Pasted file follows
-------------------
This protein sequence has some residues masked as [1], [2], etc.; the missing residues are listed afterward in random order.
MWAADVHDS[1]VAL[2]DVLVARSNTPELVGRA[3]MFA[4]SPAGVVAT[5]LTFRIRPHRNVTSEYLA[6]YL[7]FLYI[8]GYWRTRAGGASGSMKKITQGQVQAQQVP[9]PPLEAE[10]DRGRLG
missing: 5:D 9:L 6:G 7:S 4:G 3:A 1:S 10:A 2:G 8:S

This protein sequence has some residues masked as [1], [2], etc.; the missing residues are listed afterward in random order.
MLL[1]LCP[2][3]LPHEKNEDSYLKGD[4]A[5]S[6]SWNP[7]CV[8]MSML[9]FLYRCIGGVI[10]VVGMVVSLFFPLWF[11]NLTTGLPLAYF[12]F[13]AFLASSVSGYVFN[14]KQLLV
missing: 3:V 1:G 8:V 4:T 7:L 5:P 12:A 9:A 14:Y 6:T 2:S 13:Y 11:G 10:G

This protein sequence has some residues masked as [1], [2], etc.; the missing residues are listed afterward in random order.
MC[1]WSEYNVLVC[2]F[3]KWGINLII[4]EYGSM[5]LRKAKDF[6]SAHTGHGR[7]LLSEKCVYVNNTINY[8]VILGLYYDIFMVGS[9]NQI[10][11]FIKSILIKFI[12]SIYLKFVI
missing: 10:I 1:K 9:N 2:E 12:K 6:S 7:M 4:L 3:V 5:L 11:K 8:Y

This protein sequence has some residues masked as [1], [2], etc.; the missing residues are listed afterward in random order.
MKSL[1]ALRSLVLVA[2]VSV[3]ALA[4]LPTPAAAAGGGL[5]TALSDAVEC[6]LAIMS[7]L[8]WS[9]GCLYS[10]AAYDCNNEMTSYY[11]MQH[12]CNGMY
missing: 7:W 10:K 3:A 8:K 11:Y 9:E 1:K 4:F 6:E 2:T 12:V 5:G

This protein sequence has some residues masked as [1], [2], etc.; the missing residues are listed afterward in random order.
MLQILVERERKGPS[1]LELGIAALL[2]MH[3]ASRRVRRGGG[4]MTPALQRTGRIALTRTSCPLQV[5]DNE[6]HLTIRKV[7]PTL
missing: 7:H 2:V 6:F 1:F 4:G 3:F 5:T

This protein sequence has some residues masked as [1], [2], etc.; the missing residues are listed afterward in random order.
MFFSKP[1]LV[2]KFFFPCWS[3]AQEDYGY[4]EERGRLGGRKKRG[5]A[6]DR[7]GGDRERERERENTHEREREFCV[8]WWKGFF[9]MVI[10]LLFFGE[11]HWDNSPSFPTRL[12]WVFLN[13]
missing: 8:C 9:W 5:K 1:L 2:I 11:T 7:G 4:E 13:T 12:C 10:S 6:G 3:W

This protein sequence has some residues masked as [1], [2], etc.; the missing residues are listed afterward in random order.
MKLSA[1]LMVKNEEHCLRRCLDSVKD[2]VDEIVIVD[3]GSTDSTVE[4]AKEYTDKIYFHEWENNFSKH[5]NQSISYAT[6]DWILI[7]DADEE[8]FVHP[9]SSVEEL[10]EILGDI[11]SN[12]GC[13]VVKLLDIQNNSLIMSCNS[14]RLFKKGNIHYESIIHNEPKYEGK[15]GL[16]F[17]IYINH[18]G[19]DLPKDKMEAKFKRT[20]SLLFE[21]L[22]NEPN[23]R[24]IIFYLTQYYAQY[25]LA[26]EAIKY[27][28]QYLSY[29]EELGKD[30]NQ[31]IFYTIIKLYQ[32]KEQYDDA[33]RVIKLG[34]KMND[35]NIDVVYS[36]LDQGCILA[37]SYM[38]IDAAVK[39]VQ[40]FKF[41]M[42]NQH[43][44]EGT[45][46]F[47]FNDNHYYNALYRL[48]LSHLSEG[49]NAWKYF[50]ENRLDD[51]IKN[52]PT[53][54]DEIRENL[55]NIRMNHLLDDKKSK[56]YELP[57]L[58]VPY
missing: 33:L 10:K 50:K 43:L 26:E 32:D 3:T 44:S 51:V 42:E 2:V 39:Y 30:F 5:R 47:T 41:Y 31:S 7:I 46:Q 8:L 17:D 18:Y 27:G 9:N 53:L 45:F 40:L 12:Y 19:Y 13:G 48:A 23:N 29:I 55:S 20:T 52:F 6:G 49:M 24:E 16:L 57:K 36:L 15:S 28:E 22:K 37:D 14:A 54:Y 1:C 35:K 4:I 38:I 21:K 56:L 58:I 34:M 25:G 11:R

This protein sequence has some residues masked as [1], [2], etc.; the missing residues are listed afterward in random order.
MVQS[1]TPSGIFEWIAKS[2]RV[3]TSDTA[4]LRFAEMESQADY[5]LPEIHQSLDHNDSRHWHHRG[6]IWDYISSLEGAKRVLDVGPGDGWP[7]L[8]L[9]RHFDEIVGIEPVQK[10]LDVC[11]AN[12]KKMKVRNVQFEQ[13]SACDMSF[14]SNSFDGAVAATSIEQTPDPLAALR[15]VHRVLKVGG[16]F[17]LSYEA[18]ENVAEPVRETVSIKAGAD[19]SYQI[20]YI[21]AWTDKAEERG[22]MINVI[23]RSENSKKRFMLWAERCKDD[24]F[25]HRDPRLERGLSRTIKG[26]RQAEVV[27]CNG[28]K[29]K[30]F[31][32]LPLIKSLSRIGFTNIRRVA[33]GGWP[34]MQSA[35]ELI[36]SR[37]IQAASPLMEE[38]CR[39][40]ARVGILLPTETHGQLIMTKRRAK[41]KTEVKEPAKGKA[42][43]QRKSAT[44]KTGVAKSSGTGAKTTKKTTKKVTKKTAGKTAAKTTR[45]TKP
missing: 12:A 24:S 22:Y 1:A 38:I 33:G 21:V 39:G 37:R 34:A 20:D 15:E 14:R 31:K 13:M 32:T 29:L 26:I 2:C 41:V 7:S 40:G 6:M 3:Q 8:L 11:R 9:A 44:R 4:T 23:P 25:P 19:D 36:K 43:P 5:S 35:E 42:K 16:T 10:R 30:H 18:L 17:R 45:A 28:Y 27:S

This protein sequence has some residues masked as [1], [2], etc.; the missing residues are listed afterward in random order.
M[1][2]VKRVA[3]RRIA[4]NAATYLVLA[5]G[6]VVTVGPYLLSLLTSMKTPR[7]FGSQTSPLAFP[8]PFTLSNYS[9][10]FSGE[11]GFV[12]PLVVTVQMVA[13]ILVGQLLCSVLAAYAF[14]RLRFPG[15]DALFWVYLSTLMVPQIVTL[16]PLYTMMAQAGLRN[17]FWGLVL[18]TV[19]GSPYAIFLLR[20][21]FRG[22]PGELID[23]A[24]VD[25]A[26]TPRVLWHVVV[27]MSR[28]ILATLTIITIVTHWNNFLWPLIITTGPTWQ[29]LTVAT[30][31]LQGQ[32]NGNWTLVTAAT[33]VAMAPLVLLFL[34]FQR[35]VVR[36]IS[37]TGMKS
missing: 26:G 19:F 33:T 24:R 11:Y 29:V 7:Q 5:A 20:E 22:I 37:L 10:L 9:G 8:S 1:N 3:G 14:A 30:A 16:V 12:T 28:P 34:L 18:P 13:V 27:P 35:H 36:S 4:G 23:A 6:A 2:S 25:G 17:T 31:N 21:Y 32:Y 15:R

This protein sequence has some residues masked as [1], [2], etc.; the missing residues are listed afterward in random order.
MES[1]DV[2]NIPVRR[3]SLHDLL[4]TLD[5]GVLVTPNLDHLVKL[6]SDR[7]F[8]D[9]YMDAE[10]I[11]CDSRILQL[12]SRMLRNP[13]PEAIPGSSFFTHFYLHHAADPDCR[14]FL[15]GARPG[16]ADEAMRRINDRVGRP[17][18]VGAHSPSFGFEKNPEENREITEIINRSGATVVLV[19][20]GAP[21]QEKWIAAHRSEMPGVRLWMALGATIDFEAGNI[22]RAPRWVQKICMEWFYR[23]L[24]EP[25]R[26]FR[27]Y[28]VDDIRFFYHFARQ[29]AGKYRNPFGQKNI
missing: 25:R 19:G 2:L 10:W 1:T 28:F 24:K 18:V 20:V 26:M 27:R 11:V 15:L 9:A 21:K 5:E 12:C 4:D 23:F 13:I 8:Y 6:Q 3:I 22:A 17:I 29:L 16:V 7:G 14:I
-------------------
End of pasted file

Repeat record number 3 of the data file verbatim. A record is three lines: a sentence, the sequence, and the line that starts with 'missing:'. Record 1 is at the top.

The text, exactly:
This protein sequence has some residues masked as [1], [2], etc.; the missing residues are listed afterward in random order.
MC[1]WSEYNVLVC[2]F[3]KWGINLII[4]EYGSM[5]LRKAKDF[6]SAHTGHGR[7]LLSEKCVYVNNTINY[8]VILGLYYDIFMVGS[9]NQI[10][11]FIKSILIKFI[12]SIYLKFVI
missing: 10:I 1:K 9:N 2:E 12:K 6:S 7:M 4:L 3:V 5:L 11:K 8:Y